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Big Five personality traits in simulated negotiation settings

Big Five personality traits in simulated negotiation settings After a hiatus in the research on individual differences in negotiation, there has been a surge of renewed interest in recent years followed by several new findings. The purpose of this paper is to explore the effects that personality, as structured by the five-factor model, have over negotiation behavior and decision making in order to create new knowledge and prescribe advice to negotiators.Design/methodology/approachThis study replicates observations from earlier studies but with the innovation of using a different methodology, as data from a sample of volunteer participants were collected in regard to their personality and behavior during two computerized negotiation simulations, one with the potential for joint gains and the other following a more traditional bargaining scenario.FindingsSignificant results for both settings were found, with the personality dimensions of agreeableness, conscientiousness, and extraversion systematically reoccurring as the most statistically relevant, although expressing different roles according to the type of negotiation and measure being registered. The findings thus suggest a multidimensional relationship between personality and situational variables in which specific traits can either become liabilities or assets depending upon whether the potential for value creation is present or not.Originality/valueThe new findings on the impacts of personality traits on both distributive and integrative negotiations allow negotiators to improve their performance and to adapt to specific distributive or integrative negotiation situations. http://www.deepdyve.com/assets/images/DeepDyve-Logo-lg.png EuroMed Journal of Business Emerald Publishing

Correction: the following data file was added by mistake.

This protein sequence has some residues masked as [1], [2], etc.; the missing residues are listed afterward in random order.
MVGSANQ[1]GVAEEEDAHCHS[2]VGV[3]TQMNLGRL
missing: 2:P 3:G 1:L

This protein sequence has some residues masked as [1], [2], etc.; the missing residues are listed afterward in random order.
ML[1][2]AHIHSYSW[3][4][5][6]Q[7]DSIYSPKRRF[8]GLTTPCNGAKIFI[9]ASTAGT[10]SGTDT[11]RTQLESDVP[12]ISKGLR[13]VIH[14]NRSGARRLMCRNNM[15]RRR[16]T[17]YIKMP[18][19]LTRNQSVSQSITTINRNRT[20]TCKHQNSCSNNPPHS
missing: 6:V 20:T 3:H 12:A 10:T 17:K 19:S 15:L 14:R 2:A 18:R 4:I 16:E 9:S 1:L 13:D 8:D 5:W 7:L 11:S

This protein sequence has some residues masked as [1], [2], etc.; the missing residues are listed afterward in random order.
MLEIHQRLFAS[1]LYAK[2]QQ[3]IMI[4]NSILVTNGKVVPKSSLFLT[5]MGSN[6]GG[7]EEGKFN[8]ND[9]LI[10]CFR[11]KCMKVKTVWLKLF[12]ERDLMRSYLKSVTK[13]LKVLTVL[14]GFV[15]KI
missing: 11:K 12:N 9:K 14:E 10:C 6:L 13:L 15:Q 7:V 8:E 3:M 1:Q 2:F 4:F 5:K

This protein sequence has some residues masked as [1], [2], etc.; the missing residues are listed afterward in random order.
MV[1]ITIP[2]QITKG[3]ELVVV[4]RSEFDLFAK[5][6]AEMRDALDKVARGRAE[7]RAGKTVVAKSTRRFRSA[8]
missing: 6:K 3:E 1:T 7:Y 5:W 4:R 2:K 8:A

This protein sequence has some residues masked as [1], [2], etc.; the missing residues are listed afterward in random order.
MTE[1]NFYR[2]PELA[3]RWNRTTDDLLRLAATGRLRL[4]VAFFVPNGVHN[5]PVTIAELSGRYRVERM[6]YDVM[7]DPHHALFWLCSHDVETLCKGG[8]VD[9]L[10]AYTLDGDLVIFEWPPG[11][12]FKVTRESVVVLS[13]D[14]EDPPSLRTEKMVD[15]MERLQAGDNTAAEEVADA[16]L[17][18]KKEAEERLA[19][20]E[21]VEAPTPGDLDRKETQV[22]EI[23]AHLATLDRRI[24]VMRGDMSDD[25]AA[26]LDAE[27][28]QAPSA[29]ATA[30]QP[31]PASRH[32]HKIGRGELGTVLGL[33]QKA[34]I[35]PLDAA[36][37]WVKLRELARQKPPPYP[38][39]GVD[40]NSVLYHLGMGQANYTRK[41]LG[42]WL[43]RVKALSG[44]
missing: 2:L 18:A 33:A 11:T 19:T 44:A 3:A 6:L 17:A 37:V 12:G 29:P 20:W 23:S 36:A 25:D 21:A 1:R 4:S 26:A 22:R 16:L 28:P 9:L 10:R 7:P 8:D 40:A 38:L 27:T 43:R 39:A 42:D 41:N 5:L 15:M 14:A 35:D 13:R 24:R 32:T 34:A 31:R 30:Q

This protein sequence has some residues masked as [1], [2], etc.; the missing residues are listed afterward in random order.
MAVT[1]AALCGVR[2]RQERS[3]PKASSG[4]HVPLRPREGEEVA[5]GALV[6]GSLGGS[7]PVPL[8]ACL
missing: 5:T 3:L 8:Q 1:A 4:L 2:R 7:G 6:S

Big Five personality traits in simulated negotiation settings

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Publisher
Emerald Publishing
Copyright
© Emerald Publishing Limited
ISSN
1450-2194
DOI
10.1108/emjb-11-2017-0043
Publisher site
See Article on Publisher Site

Abstract

After a hiatus in the research on individual differences in negotiation, there has been a surge of renewed interest in recent years followed by several new findings. The purpose of this paper is to explore the effects that personality, as structured by the five-factor model, have over negotiation behavior and decision making in order to create new knowledge and prescribe advice to negotiators.Design/methodology/approachThis study replicates observations from earlier studies but with the innovation of using a different methodology, as data from a sample of volunteer participants were collected in regard to their personality and behavior during two computerized negotiation simulations, one with the potential for joint gains and the other following a more traditional bargaining scenario.FindingsSignificant results for both settings were found, with the personality dimensions of agreeableness, conscientiousness, and extraversion systematically reoccurring as the most statistically relevant, although expressing different roles according to the type of negotiation and measure being registered. The findings thus suggest a multidimensional relationship between personality and situational variables in which specific traits can either become liabilities or assets depending upon whether the potential for value creation is present or not.Originality/valueThe new findings on the impacts of personality traits on both distributive and integrative negotiations allow negotiators to improve their performance and to adapt to specific distributive or integrative negotiation situations.

Journal

EuroMed Journal of BusinessEmerald Publishing

Published: Jul 30, 2018

Keywords: Conflict management; Decision making; Organizational behaviour; Personality; Negotiation; Big Five

References